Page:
A new study has revealed the potential of marine biotechnology to develop an environmentally sound replacement for plastics.
The ‘Marine industrial biotechnology applications’ study, operating with support from the Interreg Atlantic Area Programme through the European Regional Development Fund, was conducted as part of the KETmaritime project: a €1m initiative aiming to integrate Key Enabling Technologies into maritime industries based in the Atlantic region. The study was led by Spanish industrial research and development firm IDONIAL, with support from the International Iberian Nanotechnology Laboratory (INL) – a nanotechnology development institution based in Portugal – and UK maritime business consortium Marine South East.
Project co-ordinator Ana Vila of the INL said: “We are witnessing a major global movement as countries around the world are looking to prohibit or limit the use of conventional plastics. There is growing pressure to find more sustainable and environmentally friendly alternatives. Recent advances in the production of biopolymers from marine sources such as algae, crabs, shrimp and prawn waste are proving hugely successful. A key attraction is the ‘biodegradability’ factor, which could help reduce the problem of marine litter – considered by the European Commission as one of the largest current threats to the environment.”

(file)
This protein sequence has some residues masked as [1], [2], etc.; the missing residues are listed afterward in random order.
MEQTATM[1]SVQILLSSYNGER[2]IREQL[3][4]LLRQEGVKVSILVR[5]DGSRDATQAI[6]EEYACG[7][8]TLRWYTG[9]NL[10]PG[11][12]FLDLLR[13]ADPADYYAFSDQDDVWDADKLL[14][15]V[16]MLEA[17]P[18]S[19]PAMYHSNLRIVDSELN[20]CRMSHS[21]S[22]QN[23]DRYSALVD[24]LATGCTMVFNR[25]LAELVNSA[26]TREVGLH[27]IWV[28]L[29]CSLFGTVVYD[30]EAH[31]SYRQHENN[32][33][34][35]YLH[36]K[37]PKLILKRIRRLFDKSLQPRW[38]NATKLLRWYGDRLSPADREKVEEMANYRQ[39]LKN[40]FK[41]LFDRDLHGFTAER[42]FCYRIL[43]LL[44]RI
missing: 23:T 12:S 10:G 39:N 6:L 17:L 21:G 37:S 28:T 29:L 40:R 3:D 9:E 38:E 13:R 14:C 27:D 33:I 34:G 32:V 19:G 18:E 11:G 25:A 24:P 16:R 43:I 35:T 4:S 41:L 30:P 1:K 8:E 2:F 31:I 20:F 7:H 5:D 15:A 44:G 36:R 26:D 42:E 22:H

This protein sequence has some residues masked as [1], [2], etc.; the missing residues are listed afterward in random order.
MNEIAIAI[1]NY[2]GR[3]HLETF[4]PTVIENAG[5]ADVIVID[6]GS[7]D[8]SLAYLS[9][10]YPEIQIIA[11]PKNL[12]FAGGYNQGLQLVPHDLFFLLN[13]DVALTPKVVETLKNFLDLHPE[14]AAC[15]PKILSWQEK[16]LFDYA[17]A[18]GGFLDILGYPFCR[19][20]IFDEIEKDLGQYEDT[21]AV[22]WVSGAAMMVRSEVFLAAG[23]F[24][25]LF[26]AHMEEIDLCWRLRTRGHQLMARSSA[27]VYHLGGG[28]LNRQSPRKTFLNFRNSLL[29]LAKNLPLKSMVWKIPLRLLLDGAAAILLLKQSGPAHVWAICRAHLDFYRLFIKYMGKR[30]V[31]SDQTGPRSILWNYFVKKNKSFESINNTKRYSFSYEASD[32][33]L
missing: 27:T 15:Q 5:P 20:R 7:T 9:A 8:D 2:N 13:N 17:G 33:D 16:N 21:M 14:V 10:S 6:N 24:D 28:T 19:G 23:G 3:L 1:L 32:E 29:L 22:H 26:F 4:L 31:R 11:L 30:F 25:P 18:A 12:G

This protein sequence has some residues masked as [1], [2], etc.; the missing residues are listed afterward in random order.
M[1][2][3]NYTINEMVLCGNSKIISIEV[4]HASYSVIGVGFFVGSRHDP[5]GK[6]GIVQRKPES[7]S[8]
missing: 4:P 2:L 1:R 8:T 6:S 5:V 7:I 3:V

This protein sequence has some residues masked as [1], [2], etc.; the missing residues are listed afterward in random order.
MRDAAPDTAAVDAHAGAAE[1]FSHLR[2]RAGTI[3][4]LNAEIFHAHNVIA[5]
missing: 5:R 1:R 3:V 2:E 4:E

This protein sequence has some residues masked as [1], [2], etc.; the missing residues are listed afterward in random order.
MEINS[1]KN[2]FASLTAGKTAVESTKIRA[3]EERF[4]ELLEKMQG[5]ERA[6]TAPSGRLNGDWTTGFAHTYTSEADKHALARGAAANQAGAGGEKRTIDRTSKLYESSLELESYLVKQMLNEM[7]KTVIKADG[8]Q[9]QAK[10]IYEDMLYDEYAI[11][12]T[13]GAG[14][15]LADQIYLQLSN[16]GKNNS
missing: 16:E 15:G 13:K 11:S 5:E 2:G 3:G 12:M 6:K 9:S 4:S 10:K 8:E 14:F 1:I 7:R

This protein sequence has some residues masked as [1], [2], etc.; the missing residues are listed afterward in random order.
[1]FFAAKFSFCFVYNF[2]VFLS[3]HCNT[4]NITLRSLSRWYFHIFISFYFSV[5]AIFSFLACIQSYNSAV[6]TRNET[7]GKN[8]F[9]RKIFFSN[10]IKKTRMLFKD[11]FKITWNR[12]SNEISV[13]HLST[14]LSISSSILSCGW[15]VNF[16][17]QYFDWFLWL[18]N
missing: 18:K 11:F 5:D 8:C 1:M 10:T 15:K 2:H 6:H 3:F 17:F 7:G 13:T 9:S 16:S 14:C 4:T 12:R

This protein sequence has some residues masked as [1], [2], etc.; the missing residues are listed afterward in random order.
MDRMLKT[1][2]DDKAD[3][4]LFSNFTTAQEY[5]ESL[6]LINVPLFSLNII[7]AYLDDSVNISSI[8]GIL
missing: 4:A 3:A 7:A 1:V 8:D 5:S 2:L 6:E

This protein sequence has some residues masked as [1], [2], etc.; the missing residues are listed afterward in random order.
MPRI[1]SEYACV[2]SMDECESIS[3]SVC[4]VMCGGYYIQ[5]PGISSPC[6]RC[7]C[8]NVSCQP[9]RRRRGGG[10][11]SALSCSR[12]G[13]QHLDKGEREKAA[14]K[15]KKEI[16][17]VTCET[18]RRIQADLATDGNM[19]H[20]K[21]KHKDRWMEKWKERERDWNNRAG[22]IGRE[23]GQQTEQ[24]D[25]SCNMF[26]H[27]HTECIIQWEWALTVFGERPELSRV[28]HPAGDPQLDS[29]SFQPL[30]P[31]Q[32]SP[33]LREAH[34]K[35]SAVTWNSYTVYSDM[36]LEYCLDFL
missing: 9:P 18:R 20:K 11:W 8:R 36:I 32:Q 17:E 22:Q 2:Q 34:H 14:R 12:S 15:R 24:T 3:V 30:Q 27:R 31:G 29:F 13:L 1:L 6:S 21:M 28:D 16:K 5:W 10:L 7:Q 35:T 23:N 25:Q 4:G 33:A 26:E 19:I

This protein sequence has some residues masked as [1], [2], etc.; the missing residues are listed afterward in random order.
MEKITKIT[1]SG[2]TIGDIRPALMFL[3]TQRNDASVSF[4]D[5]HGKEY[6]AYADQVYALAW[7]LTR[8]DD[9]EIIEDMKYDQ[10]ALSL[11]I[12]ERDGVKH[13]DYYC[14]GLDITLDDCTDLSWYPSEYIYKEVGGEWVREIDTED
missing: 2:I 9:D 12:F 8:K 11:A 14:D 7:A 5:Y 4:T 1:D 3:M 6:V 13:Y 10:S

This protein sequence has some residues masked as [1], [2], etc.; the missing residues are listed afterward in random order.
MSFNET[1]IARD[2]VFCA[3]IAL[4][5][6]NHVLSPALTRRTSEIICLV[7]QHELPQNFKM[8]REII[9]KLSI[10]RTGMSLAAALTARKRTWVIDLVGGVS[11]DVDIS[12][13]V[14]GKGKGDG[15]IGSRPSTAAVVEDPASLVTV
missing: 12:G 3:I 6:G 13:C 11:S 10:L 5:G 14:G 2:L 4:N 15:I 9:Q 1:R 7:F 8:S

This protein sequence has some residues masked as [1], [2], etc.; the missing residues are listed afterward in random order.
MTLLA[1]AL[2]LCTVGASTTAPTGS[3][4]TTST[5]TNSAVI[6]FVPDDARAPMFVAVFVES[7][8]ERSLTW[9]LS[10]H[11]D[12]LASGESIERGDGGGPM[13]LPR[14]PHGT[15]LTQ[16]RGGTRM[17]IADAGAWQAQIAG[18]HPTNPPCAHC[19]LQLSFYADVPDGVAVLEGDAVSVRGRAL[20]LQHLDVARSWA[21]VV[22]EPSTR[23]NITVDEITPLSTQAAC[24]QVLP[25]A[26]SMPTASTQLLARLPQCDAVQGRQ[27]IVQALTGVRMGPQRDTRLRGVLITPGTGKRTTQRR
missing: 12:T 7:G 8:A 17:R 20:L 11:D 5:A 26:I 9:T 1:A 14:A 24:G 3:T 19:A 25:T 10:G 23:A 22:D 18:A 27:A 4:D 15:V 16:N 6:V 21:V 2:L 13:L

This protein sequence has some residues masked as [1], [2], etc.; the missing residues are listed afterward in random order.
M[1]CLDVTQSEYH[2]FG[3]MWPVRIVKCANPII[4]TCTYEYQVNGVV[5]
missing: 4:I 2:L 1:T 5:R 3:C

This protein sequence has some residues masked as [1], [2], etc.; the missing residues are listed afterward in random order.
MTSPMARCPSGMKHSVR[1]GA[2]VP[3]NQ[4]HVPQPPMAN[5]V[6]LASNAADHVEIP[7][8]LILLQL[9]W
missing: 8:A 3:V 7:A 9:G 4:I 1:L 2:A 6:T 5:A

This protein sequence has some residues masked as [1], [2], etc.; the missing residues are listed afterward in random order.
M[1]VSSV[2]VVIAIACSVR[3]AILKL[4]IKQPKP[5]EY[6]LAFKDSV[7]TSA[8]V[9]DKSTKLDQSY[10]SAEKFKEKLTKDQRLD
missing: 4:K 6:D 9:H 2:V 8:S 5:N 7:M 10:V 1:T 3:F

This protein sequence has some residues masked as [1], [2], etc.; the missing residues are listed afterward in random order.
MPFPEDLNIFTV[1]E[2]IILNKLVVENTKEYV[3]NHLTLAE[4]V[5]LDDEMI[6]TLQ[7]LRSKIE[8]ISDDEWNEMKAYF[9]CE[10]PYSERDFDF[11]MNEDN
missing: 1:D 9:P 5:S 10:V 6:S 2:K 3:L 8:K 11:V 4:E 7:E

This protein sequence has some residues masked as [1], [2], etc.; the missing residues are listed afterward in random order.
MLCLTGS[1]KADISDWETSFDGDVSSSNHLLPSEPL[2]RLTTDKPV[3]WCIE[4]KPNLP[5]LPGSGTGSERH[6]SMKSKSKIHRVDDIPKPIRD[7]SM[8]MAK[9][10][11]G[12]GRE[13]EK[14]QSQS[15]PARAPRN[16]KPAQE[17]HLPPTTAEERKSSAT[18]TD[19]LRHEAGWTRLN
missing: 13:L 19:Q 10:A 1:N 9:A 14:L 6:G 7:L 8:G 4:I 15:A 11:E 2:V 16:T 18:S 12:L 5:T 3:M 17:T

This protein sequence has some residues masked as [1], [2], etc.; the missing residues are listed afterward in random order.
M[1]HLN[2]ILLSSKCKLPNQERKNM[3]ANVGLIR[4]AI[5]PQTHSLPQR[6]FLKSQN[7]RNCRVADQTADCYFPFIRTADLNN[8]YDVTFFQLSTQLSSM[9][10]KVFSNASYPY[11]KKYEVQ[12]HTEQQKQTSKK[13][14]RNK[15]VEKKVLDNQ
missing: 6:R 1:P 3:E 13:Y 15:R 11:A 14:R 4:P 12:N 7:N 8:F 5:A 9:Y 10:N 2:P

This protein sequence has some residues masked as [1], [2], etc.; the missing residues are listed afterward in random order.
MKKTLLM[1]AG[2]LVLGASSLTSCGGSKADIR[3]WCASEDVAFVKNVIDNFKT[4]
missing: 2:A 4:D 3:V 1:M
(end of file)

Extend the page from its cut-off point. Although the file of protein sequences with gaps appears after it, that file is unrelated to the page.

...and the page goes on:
The study found that naturally occurring polymers found in waste emitted by crabs, prawns and shrimp can be used to produce biodegradable materials similar to plastic. ‘Chitin’ and ‘chitosan’ polymers, both found in crustaceans, can be used to produce plastic substitutes for a wide array of applications, including agricultural materials; textiles; biomedical and pharmaceutical materials; anticoagulants; and ingredients in cosmetic products.
David Santos from IDONIAL said: “The exploitation of fish and shellfish biowastes to produce chitin and chitosan presents a large business opportunity for the EU market. The global chitin market is expected to reach $2,900m [€2,603m] by 2027. The healthcare segment is projected to grow at the highest rate, with waste and water treatment applications offering significant growth opportunities…[w]hile the bio-based plastics sector is developing rapidly it remains expensive in comparison to conventional fossil plastics. The price is mainly driven by the cost of feedstocks and processing steps. In order to harness its true commercial potential experts in this area will be working hard over the coming years to reduce production costs right along the value chain.”